In addition to this, it isn’t a bad idea to have an array of basic soundeffects you can play on loop. I got a sound effects CD ages ago and have used the campfire, rain, noisy tavern, and howling wind sounds a lot. When I ran a Star Trek campaign, I tried to get the general roar of the warp engines to be playing in the background whenever on the ship, and also tried to get the hum and beep of the bridge computers when players were sitting on the bridge. It made the whole experience that much more immersive and fun.
Know Your Score
It’s not only important to get good music, you also have to know that music very well. You don’t have a lot of time to remember which song is which on your playlist when the action is about to start–you should know which one fits and play it immediately. Furthermore, if you really know your music, you can cue certain reveals or certain moments in play to certain dramatic crescendoes in the song. There are a few songs I know really well, and if I detect a big crescendo is coming as I’m explaining something, I’ll try to drag it out a few seconds so I can time the reveal to coincide with the big BOOOM of the drums–this kind of stuff nets you major brownie points from your players (it’s not always possible, sadly, but I always try).
Also, if you’ve got a battle that’s really dragging itself out, it’s a good idea to shake the music up from time to time or even just turn it off entirely. The same song on loop for 90 minutes is going to drive people nuts–throw in some variety. Furthermore, if the campaign is running very long, consider shaking up much of your music, as well. Keep it fresh as best you can.
What follows is a list of movie soundtracks and bands that I’ve found very handy for producing useable RPG soundtracks. Check them out:
- Braveheart Soundtrack
- Kingdom of Heaven Soundtrack
- Lord of the Rings: The Fellowship of the Ring Soundtrack (and the others, too; careful, this one is very noticeable and so robs some originality from the game)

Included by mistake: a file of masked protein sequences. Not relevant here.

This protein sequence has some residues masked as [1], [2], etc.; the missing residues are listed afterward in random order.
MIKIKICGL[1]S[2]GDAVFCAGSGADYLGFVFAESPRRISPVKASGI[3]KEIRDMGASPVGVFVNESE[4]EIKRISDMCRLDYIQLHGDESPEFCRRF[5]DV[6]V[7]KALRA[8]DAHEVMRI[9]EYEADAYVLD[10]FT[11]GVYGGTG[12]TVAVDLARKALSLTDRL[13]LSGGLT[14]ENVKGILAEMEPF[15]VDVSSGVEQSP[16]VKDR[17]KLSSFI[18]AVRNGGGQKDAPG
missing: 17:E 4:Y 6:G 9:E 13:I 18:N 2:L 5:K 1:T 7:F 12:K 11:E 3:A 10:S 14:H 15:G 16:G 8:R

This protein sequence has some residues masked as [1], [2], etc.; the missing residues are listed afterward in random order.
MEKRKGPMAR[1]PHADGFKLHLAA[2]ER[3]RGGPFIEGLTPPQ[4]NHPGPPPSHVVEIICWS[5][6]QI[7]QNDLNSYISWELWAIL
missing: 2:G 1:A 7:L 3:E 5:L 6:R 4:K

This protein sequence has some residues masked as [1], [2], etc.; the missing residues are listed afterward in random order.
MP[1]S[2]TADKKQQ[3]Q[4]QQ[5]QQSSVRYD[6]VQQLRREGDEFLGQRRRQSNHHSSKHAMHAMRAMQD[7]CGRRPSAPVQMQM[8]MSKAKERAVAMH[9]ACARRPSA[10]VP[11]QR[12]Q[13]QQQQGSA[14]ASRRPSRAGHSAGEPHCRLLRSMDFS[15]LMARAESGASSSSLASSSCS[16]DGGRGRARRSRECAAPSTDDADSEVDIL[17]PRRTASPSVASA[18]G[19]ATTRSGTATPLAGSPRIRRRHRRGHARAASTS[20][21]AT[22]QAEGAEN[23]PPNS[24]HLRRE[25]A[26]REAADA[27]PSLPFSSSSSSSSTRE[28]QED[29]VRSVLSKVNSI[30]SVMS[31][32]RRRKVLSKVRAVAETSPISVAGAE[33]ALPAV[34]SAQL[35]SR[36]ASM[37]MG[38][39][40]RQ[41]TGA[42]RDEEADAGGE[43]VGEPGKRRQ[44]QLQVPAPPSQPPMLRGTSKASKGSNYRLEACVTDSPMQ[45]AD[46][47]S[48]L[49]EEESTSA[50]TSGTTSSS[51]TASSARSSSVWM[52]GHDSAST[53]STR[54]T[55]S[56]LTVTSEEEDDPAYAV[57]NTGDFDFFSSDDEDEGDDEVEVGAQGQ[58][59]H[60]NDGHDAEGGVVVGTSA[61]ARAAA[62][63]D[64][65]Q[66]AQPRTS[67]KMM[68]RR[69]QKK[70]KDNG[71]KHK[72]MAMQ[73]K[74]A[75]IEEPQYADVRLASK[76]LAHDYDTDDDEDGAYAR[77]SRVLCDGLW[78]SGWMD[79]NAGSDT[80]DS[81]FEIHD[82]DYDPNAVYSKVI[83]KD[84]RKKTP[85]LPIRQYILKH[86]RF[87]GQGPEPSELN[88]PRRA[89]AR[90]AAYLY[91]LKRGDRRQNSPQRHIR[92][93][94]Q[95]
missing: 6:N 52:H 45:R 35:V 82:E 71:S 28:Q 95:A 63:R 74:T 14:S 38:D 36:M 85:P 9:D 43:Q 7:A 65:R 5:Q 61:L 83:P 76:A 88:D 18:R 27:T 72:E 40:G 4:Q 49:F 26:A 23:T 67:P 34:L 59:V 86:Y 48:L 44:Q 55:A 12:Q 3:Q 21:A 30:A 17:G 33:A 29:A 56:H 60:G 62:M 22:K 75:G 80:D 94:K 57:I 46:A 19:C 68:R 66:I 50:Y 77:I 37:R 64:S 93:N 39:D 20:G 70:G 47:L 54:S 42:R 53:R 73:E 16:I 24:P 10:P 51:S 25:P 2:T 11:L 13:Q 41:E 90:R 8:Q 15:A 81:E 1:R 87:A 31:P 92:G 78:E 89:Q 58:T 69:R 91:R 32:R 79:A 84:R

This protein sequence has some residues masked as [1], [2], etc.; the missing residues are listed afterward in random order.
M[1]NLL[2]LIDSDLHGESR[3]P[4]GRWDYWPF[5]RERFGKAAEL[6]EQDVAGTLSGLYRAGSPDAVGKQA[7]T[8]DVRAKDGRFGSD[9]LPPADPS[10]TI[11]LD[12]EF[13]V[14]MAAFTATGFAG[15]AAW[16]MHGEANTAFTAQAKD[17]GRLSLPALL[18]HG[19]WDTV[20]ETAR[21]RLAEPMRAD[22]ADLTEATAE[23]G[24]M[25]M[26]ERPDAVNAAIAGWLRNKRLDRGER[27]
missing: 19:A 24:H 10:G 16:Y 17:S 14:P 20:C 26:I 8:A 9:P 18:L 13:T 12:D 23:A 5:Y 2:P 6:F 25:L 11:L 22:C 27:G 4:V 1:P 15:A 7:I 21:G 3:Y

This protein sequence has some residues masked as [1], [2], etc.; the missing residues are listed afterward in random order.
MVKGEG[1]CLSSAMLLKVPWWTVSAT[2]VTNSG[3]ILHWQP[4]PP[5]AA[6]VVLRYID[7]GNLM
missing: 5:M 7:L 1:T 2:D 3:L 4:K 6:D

- Conan the Barbarian Soundtrack (big time awesome–one of my all time favorites)
- Gustav Holst’s The Planets
- Music from Hercules: The Legendary Journeys
- The Score by Epica
- Gladiator Soundtrack
Swashbuckling/High Seas Campaigns
- Master and Commander Soundtrack
- Pirates of the Carribean Soundtrack
- The Red Violin Soundtrack (super creepy; great for horror games, too)
- Cuthroat Island Soundtrack
- The Score by Epica
Science Fiction Campaigns
- Any Star Trek movie soundtrack
- The soundtrack from any Metroid Prime video game
- Most techno music
- (A lot of the fantasy stuff works here, too)
- Underworld Soundtrack
- Blade Soundtrack
- The collected works of The Offspring
- Most Techno
- Whatever else floats your boat
There’s more, besides, but this is a lot of it.
If you haven’t tried music in a game, try it. If you have, keep it up and I hope some of my little tricks are helpful! Good luck! (Oh, and please give me suggestions myself–I’m always looking for new tips)
Posted on November 22, 2011, in Gaming and tagged fantasy, GMs, movie soundtracks, music, RPGs, scifi, score. Bookmark the permalink. 3 Comments.
Bond–the all-female rockin’ string quartet–is also great, for a lot of settings but largely swashbuckling & fantasy.
Did I ever get you a copy of the soundtrack for The Silver Lining? Well, if not, it’s free to download and has, IMO, some great environmental music. http://www.tsl-game.com/soundtrack.php
Cool! Thanks, Katie!
This is majorly helpful since I am the downloader of all music in our house, gaming soundtracks included (and since John is musically inept). Gaming music is somehow fascinating to me even though the actual gaming I’m not sure I could get into. Nice post!